Setting Up A Cake Business

So you can bake, you’re pretty handy with a piping bag and you’ve been told that you should think about selling your makes. If you’re looking for more information about setting up a cake business then continue reading this post which is full of information, advice and personal experience – I used to bake and sell.

Setting Up A Cake Business: The Feedback

If you’re reading this then it’s most probably because you’ve been told by friends and family that you bake phenomenal cakes, so good you should sell them. The thing is, they might think they’re great but how often do you charge them for the pleasure? Before you even think about going in to business you need proper feedback from people who aren’t going to be biased. The best way is to set up something like a tasting session – local parenting groups, coffee mornings etc never say no to free cake. You can then ask them for feedback such as if they enjoyed it, how much they’d be willing to pay and so on. If you do this as an anonymous form then you’re likely to get true feedback.

Setting Up A Cake Business: The Research

So you have the approval of your friends, family and a bunch of complete strangers – great. Now it is time to do some research in to your local competition. Facebook is a great way to do this. Join a local selling page and in the search bar type “cake” and see how many results come up. Not only does this give you a good idea of many people in your area are selling cakes, you can also look at what they sell and their prices. This is something I didn’t do, I checked the Yellow Pages and Google Maps which showed only a couple of cake sellers locally to me but I didn’t check Facebook which showed more than 30 people in the area.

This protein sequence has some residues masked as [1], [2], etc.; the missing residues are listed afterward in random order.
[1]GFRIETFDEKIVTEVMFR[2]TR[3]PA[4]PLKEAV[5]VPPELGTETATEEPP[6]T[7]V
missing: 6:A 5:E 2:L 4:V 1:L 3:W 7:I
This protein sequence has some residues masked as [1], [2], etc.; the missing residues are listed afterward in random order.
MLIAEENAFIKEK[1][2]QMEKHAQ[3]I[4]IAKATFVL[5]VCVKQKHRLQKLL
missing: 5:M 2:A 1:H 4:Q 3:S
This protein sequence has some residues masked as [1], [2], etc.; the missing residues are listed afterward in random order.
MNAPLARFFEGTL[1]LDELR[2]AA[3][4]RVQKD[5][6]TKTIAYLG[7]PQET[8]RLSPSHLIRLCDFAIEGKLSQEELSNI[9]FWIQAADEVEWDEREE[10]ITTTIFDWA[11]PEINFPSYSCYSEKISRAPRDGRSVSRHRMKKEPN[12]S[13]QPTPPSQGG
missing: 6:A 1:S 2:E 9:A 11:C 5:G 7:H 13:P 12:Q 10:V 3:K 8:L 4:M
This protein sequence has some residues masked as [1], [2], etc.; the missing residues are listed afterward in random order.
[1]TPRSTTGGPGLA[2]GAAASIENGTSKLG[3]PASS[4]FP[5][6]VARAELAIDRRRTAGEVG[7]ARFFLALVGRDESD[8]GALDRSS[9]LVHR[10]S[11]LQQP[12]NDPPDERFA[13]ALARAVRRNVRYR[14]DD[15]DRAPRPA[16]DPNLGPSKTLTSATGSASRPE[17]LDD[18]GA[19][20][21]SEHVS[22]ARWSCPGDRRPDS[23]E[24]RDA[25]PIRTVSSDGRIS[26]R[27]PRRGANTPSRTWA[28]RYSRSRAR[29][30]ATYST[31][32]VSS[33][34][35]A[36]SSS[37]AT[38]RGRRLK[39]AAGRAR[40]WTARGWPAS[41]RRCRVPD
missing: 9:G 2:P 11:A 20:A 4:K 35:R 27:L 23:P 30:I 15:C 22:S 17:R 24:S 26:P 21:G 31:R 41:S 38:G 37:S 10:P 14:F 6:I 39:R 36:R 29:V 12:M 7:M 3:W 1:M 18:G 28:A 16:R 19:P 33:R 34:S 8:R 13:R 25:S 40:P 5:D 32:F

Setting Up A Cake Business: The Legal Stuff

It’s not quite as simple as bake a cake, sell a cake and make money – there are a few hoops you need to jump through first.

  • Get a copy of Safer Food Better Business – this is your new bible. Read it over, learn it and get familiar with it using it every day – yes EVERY DAY! Even on days when you don’t bake you need to keep records.
  • Check with your mortgage company and home insurance or your landlord before you go any further. Some companies have a “no working from home” policy which you’ll either need to get them to change or check. If something were to happy to your property due to your business then you might find that you or your landlord isn’t covered for it.
  • Contact your local Environmental Health Officer – firstly have a chat, talk to them about what they will be looking for and will expect to see from your kitchen (whether from home or at a specified place). Not every EHO will expect the same things. You can then put the requirements in to place before they inspect your work area.